Current Affairs Book Reviews (page 499)

THE TWILIGHT OF DEMOCRACY by Patrick E. Kennon
CURRENT AFFAIRS
Released: Jan. 12, 1995

"But his is a technocratic vision of national well-being."
A former CIA analyst hunts unsuccessfully for the reason why, if democracy seems so triumphant in the wake of communism's collapse, democratic nations such as the US, Japan, Germany, and the UK are suffering from angst and domestic discord. Read full book review >
DEMOCRACY ON TRIAL by Jean Bethke Elshtain
CURRENT AFFAIRS
Released: Jan. 11, 1995

"But seldom have the sources of democracy and its discontents been described with such philosophical passion and insight."
Political philosopher Elshtain presents a lucid admonition that the frayed bonds of civility are leading to almost unbearable stress on America's democratic experiment. Read full book review >

CURRENT AFFAIRS
Released: Jan. 5, 1995

"Although Kagan restricts his study too much by examining only a small number of wars drawn solely from the Western experience, he presents a soberly realistic, thoughtful, and well-written look at the human race's oldest scourge."
By examining the causes of specific ancient and modern wars, Kagan tries to determine the underlying reasons for war in general. Read full book review >
CURRENT AFFAIRS
Released: Jan. 1, 1995

"A rare work that successfully distills a whole philosophical debate into a few accessible pages."
A crisp and spirited argument for the near-total separation of church and state, by a former New York federal judge (Partisan Justice, 1980). Read full book review >
BIOGRAPHY & MEMOIR
Released: Jan. 1, 1995

"His book is most likely to be read by Democrats, but its lessons should be taken to heart by all who care about our nation's future. (Author tour)"
President Clinton's pollster charts a course for US politics through the current turbulent period and beyond. Read full book review >

CURRENT AFFAIRS
Released: Jan. 1, 1995

"This brave piece of social criticism answers Lasch's critics with a message so simple and obvious, it's sublime. (First serial to Harper's)"
A sure sign that Lasch's latest (and, sadly, last) book deserves wide acclaim is that it will infuriate those who cling to conventional notions of left and right. Read full book review >
CURRENT AFFAIRS
Released: Jan. 1, 1995

"Like the curate's egg, good in parts."
An East German psychotherapist explores, in an occasionally affecting way, the experience of living within a totalitarian system. Read full book review >
RAJIV GANDHI AND RAMA'S KINGDOM by Ved Mehta
CURRENT AFFAIRS
Released: Jan. 1, 1995

"Mehta's innocent faith in market forces and progress make a complicated story meaningful but also perpetuate Western anxieties about the alien, unpredictable, and menacing character of modern India. (3 illustrations, not seen)"
Essays (most originally published in the New Yorker) providing a lucid account of the chaotic course of Indian politics since 1982. Read full book review >
CURRENT AFFAIRS
Released: Jan. 1, 1995

"Almost certainly the best book on this subject that we are likely to see."
This account of the Cambridge Spy Ring is so knowledgeable and full of insight that it sweeps the competition from the field. Read full book review >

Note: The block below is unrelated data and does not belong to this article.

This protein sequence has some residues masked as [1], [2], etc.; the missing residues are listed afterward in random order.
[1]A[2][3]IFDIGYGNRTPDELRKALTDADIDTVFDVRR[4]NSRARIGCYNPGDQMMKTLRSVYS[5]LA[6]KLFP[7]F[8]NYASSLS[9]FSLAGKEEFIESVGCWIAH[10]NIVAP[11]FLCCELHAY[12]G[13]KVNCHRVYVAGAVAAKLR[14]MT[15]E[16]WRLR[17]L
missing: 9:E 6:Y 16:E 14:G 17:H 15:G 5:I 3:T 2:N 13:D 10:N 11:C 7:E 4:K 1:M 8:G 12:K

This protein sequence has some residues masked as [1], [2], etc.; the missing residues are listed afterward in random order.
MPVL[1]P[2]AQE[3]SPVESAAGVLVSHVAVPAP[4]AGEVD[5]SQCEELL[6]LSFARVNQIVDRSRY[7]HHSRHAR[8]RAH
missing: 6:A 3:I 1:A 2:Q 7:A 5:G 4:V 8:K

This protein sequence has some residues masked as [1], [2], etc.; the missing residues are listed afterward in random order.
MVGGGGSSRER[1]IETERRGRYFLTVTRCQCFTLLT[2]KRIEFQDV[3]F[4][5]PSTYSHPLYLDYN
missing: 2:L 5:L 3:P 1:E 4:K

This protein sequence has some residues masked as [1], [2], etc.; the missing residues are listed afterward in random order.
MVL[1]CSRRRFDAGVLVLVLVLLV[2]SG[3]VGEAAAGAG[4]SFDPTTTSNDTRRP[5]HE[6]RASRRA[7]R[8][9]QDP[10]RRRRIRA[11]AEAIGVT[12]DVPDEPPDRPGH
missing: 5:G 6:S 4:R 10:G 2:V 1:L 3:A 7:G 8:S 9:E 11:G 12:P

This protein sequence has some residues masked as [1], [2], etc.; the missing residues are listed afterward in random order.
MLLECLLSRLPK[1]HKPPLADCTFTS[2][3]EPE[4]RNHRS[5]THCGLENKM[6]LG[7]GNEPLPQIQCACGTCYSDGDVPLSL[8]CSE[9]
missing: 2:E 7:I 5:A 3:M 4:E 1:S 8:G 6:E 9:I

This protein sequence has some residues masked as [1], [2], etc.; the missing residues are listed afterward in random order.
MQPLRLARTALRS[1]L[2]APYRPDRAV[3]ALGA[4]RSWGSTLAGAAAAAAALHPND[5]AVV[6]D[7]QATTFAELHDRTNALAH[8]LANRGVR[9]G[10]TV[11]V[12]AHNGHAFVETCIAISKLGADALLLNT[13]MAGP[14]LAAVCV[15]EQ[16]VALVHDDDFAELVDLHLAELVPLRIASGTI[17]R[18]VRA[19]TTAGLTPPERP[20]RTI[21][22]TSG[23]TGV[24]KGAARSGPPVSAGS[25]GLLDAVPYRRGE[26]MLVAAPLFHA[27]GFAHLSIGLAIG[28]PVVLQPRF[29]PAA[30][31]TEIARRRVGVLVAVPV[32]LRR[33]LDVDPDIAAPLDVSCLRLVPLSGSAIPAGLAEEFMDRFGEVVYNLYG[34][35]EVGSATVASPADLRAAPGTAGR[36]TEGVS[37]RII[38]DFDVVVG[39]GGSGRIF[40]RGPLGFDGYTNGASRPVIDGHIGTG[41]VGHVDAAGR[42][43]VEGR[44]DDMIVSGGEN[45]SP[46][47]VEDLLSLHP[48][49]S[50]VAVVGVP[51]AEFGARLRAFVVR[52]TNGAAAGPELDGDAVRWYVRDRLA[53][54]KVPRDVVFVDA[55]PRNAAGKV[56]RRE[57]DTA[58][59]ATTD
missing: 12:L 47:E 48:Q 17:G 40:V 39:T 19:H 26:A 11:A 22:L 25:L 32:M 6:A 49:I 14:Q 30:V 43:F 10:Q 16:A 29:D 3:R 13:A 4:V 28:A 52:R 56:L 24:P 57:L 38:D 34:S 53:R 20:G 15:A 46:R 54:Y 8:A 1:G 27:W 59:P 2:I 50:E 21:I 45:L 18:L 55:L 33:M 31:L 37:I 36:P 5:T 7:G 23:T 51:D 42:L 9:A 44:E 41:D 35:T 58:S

CURRENT AFFAIRS
Released: Jan. 1, 1995

"A more lively tale of early Clintonism than some of the recent overviews."
A nifty case study of the tangled trail—from policy idea to law—of the bill that established the National and Community Service Trust Act of 1993, the program known as AmeriCorps. Read full book review >
BLACK JUDGES ON JUSTICE by Linn Washington
BIOGRAPHY & MEMOIR
Released: Jan. 1, 1995

"This is an uneven but insightful series of observations that, though generally liberal, covers the political and geographic spectrum."
Washington, executive editor of the Philadelphia Tribune, conducted these interviews of black judges with the conviction that they would have an important and unique point of view of the judicial system. ``Teach'' vies with ``justice'' for the honor of most-used word in the book. Read full book review >
BUSINESS & ECONOMICS
Released: Jan. 1, 1995

"Howard says is needed to reform our regulatory system."
Attorney Howard makes an obvious but important point by decrying a system of governmental regulations whose complexity and detail often cause more harm than good; but his solutions are vague and quixotic. Read full book review >
Kirkus Interview
Clinton Kelly
January 9, 2017

Bestselling author and television host Clinton Kelly’s memoir I Hate Everyone Except You is a candid, deliciously snarky collection of essays about his journey from awkward kid to slightly-less-awkward adult. Clinton Kelly is probably best known for teaching women how to make their butts look smaller. But in I Hate Everyone, Except You, he reveals some heretofore-unknown secrets about himself, like that he’s a finicky connoisseur of 1980s pornography, a disillusioned critic of New Jersey’s premier water parks, and perhaps the world’s least enthused high-school commencement speaker. Whether he’s throwing his baby sister in the air to jumpstart her cheerleading career or heroically rescuing his best friend from death by mud bath, Clinton leaps life’s social hurdles with aplomb. With his signature wit, he shares his unique ability to navigate the stickiest of situations, like deciding whether it’s acceptable to eat chicken wings with a fork on live television (spoiler: it’s not). “A thoroughly light and entertaining memoir,” our critic writes. View video >